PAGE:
Lessons from ACS National Meeting

October 18, 2010

I recently had the opportunity to attend the ACS national meeting in Boston.  Six rain-soaked days of meetings, meals and general merriment with 14,000 fellow chemists.  While exhausting, it also energized me to be around so many other people who are passionate about the same things I am passionate about, including career development for scientists.  Below I share several ideas that occurred while there.

1.  The most important thing you can do for your career is to find a mentor.  You need someone who has been there, who is willing to share their experiences with you.  They can tell you what it’s really like, offer advice when things don’t go as you think they should, and provide encouragement.  A good mentor is invaluable, and they are paid back with your respect, and by you “paying it forward” and mentoring those who come behind you.

2.  If you are a member of a committee, take an active role.  Find some aspect of the subject you can be passionate about, and work on that.  Participate in discussions, take on tasks, and offer opinions. If you truly can’t contribute anything, don’t accept the assignment.  Find something you can care about, and direct your energies in that direction.

3.  The Royal Society of Chemistry has 12 professional attributes one needs to meet in order to become a chartered chemist. Even if you’re not a member, these guidelines can be a good checklist for your own career. Are you meeting all these goals?  If not, which ones do you need to work on, and what can you do to improve your skills in that area?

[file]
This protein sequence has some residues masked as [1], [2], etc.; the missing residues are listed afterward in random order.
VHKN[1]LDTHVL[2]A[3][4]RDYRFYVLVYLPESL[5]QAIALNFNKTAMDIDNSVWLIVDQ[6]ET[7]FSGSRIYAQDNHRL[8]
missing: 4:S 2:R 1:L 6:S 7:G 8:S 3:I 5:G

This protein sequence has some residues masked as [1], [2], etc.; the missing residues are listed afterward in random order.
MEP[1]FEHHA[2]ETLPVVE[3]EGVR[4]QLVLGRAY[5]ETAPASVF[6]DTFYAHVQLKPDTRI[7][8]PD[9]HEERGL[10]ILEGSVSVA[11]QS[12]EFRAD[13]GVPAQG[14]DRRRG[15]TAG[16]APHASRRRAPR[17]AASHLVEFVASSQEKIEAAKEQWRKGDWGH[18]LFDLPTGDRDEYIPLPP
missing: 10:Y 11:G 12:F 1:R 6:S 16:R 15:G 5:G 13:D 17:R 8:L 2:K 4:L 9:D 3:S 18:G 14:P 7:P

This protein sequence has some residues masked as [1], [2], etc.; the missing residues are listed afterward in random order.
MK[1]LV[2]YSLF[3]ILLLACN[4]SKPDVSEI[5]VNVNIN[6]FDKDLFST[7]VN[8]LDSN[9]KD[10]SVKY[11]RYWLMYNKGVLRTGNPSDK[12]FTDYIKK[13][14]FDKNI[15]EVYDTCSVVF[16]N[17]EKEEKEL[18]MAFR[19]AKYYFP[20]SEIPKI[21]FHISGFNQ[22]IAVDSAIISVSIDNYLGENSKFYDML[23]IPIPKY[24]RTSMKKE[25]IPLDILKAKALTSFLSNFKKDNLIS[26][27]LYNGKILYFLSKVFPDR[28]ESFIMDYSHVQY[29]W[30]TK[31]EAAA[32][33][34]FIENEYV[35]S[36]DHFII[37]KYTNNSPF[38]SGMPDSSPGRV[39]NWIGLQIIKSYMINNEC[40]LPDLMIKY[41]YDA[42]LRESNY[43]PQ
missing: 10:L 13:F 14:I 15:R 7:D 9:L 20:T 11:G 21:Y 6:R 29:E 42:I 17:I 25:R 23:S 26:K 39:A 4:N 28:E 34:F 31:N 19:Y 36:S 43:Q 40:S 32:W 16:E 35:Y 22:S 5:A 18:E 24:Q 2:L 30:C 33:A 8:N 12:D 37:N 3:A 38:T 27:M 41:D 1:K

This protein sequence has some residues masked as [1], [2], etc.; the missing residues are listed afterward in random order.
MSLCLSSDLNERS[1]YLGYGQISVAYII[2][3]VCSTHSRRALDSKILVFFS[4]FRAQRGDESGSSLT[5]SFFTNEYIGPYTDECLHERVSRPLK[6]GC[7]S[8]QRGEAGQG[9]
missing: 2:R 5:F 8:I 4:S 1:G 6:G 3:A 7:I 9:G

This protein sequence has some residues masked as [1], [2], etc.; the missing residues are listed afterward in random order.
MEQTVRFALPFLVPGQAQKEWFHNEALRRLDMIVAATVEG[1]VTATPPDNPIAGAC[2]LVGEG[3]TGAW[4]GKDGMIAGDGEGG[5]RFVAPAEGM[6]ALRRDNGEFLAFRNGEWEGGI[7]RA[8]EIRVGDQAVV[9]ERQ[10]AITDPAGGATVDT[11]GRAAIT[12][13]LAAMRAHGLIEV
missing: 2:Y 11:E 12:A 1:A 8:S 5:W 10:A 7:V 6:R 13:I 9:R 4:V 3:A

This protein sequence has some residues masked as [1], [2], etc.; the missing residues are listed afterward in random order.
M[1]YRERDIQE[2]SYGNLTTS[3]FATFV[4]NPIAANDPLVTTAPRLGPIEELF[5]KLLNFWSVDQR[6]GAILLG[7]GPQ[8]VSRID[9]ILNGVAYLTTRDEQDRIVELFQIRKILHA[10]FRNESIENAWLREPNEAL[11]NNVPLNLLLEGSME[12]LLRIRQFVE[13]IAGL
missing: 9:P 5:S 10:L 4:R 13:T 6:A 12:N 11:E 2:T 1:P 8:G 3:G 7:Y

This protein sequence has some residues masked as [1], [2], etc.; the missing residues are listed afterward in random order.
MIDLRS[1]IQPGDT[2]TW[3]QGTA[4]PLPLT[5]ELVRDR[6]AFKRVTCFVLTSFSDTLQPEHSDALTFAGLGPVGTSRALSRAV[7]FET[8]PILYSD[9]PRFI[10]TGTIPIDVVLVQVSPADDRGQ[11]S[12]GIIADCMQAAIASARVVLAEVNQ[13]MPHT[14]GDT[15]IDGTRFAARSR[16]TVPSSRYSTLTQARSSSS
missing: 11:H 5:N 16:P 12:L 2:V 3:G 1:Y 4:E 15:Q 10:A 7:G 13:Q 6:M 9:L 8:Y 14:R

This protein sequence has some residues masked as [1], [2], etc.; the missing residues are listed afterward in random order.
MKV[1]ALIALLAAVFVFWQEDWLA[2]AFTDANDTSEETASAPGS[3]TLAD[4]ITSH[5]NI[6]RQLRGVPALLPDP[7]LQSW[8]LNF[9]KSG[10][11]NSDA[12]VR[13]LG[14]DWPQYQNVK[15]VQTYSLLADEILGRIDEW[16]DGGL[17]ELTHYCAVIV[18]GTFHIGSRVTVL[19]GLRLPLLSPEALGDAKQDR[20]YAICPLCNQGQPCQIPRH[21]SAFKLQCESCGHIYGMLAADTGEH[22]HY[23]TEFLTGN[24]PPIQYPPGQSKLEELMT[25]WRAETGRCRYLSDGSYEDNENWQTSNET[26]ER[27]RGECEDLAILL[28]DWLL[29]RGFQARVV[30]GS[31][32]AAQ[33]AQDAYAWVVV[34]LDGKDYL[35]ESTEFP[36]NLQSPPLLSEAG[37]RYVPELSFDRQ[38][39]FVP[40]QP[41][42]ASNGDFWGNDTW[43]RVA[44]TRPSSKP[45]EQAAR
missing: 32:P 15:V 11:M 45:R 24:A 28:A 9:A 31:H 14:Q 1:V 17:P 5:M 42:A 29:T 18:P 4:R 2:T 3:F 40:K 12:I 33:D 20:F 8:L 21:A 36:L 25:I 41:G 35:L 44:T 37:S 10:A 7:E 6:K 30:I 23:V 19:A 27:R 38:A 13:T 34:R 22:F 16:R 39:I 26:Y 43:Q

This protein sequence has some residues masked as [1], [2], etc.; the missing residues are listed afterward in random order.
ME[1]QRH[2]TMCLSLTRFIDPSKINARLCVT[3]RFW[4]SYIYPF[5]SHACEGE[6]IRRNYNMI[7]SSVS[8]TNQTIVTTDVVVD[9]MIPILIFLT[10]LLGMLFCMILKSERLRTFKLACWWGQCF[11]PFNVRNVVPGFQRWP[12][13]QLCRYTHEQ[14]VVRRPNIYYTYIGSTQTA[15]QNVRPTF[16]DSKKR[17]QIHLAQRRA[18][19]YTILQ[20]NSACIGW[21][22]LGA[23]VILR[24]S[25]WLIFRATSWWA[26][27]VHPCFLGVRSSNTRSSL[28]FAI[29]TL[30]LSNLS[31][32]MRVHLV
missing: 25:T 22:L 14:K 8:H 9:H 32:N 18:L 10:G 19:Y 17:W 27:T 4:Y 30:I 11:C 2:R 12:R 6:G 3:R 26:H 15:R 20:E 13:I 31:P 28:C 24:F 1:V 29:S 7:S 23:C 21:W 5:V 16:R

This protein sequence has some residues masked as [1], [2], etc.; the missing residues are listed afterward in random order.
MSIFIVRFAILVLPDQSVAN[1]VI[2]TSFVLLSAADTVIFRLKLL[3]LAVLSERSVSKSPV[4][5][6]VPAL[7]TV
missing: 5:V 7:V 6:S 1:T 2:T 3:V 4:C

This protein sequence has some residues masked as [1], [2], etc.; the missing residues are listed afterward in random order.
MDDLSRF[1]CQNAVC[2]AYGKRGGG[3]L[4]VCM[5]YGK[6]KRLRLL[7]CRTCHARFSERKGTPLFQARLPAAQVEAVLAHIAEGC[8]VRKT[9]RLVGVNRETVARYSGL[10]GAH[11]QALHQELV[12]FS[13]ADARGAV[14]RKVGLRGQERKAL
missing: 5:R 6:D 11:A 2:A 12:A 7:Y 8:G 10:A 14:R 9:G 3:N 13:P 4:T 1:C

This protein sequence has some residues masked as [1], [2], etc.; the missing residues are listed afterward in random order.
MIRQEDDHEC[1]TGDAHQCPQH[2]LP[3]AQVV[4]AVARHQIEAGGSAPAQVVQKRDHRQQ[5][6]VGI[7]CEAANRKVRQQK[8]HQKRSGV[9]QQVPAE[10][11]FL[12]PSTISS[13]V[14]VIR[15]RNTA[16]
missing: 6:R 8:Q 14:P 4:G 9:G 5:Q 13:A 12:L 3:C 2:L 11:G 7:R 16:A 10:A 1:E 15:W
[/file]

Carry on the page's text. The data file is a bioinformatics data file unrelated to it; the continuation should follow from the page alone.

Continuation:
4.  And speaking of working on your weaknesses…..  Public speaking is one thing a lot of people have trouble with.  They don’t like it, so avoid it, and therefore never get better.  I often recommend people join Toastmasters, an organization dedicated to helping people become more competent and comfortable in front of an audience, and they have local chapters in almost every city.  Another great way to get more experience in public speaking to volunteer at a local science center.  You can make presentations to the general public in a low risk environment, sharing your enthusiasm for chemistry while improving your own soft skills.

Volunteering is also a great way to find a position in a down market.  Especially for students, look for summer positions or internships with an organization you might like to work with professionally.  This will let you get to know people there, and let them see what great skills you have, so when a “real” position opens up you can get them to advocate for you. It also gives you experience in the field, which makes you more attractive to the institution.